The Senate and the House of Representatives on Tuesday faulted the United Kingdom’s inclusion of Nigeria on its COVID-19 red list.
The Upper Chamber called on the Federal Government to constructively engage with the British authorities with a view to reverse the inclusion.
It also called on the British authorities to consider removing Nigeria from the COVID-19 red list and to be sensitive to the diplomatic relationship between the two countries in taking decisions that affect Nigerian citizens.
It further urged the Federal Government to remain firm in the enforcement of all necessary protocols in the containment of every COVID-19 variant in Nigeria.
It urged the major vaccine powers, namely, Britain, Canada, America, and the European Union, among others, to take urgent and bold steps to ensure vaccine equity in the best interest of the entire human race.
These resolutions of the Senate followed a motion on matters of urgent national importance moved by Senator Ike Ekweremadu at plenary.
Ekweremadu’s motion titled: “Need for the Government of the United Kingdom (U.K.) to remove Nigeria from COVID-19 red list,” was premised on Orders 42 and 52 of the Senate Standing Rules.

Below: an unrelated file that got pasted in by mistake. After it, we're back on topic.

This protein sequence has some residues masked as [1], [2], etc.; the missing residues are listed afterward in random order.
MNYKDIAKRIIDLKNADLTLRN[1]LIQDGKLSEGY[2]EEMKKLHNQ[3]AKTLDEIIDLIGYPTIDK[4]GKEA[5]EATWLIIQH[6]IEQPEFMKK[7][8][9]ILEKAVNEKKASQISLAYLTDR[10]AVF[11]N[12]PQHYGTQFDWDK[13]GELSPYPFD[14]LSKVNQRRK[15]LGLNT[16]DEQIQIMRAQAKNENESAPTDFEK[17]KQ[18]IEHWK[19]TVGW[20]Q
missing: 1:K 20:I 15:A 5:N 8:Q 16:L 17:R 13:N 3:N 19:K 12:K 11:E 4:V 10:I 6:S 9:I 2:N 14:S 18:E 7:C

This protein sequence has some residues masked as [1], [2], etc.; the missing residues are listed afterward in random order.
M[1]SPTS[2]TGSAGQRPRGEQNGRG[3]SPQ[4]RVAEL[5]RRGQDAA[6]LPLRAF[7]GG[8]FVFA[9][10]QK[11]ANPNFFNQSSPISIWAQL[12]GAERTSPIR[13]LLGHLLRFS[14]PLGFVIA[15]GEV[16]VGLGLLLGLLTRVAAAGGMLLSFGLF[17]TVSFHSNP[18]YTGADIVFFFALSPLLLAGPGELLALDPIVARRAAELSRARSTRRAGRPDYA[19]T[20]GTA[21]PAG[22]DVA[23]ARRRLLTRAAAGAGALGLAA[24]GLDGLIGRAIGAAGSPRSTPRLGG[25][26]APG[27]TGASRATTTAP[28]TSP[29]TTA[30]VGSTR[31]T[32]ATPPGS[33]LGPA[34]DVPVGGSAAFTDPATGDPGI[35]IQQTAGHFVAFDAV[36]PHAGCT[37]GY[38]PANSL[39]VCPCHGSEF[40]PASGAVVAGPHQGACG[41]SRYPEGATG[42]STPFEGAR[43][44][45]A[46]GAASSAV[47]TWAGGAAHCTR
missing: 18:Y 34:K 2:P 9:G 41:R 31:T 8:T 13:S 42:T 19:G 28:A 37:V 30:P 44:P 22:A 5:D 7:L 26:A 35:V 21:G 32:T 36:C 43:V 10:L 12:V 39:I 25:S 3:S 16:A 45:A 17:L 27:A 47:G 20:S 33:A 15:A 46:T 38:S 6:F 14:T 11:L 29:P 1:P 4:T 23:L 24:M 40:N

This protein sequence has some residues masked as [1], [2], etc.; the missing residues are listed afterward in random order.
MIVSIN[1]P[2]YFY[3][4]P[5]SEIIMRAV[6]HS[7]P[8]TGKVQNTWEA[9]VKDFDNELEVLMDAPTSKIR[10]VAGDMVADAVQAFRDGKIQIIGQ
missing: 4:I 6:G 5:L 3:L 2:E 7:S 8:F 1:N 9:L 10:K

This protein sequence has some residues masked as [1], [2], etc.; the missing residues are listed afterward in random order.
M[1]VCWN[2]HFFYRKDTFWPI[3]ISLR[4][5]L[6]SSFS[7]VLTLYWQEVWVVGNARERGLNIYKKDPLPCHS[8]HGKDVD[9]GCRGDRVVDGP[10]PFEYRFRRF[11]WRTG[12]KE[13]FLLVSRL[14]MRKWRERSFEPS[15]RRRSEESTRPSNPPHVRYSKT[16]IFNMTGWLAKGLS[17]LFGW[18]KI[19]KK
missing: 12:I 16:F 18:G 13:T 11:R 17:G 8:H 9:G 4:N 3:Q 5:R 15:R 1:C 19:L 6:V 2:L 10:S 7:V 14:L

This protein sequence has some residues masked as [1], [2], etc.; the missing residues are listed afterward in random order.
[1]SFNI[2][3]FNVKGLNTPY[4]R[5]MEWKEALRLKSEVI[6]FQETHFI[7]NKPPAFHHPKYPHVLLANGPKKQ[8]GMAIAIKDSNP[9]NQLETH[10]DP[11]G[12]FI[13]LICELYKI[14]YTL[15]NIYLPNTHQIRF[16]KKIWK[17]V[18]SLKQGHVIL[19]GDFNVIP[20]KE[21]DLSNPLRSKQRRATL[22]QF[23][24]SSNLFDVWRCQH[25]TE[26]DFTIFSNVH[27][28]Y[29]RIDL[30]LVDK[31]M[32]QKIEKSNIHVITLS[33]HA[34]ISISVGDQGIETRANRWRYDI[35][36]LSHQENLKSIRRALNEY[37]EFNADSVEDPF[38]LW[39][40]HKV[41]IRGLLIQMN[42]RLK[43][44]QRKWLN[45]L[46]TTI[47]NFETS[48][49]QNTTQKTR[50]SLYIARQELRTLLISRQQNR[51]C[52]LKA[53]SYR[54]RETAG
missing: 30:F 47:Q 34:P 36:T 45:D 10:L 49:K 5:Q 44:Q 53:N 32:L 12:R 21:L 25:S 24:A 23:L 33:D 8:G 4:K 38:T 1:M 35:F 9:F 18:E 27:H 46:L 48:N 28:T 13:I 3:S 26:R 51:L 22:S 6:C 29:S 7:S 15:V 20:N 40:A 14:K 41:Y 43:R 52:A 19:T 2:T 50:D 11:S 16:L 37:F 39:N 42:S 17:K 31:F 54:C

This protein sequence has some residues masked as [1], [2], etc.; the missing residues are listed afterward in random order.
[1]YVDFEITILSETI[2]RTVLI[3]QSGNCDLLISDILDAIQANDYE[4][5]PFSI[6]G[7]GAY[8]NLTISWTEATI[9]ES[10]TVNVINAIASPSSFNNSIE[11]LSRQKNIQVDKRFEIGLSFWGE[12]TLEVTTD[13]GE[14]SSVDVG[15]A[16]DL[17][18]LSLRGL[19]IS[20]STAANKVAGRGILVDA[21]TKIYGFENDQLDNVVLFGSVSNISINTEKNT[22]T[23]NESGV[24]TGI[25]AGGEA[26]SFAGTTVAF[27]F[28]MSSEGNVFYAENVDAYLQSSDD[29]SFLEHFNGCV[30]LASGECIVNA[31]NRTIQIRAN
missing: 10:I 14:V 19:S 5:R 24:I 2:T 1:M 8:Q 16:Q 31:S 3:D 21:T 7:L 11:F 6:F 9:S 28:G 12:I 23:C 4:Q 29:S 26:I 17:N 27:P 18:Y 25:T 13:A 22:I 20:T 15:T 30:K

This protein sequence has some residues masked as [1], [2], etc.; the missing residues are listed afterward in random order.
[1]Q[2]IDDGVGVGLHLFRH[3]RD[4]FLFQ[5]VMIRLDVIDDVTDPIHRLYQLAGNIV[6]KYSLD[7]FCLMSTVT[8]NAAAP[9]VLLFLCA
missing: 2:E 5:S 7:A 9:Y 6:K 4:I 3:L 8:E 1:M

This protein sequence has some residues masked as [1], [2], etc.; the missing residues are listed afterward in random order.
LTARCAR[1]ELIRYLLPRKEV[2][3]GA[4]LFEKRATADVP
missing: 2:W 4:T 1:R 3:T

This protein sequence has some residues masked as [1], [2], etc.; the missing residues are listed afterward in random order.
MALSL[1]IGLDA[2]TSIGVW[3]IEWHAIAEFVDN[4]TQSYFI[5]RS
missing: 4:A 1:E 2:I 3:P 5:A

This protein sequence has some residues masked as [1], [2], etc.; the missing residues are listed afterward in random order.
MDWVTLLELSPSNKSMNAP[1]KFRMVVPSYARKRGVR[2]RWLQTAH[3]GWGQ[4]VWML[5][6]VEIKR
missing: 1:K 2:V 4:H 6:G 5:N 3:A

Ekweremadu said the lawmakers were worried that “targeting African countries, especially in the COVID-19 travel ban, amounts to profiling and discrimination as well as an attack on our cordial diplomatic relationship with the U.K.”
Senate President Ahmad Lawan said that the decision to include Nigeria on the UK COVID-19 red list poses a strain on the diplomatic relations between both countries.
He bemoaned the poor treatment of Nigeria by the UK government.
He said: “Let there be justification for it. We are not saying that they cannot put any country on the red list, including Nigeria, but there must be reasons for doing that.”
The House of Representatives also faulted the ban, describing it as hasty.
It resolved to ask the Federal Government to embark on diplomatic moves to address the issue to ensure that Nigerians with educational and health dealings in the United Kingdom are not negatively affected.
Adopting a motion of urgent public importance moved by Minority Leader, Ndudi Elumelu, members of the House, however, said the travel ban was a wakeup call for Nigerians to begin to develop the country.
Elumelu said over 8,000 travellers who bought tickets to visit Nigeria within this period of the Christmas period will be affected by the ban, resulting in huge economic loss to them, and denying some of them the opportunity to reunite with their families.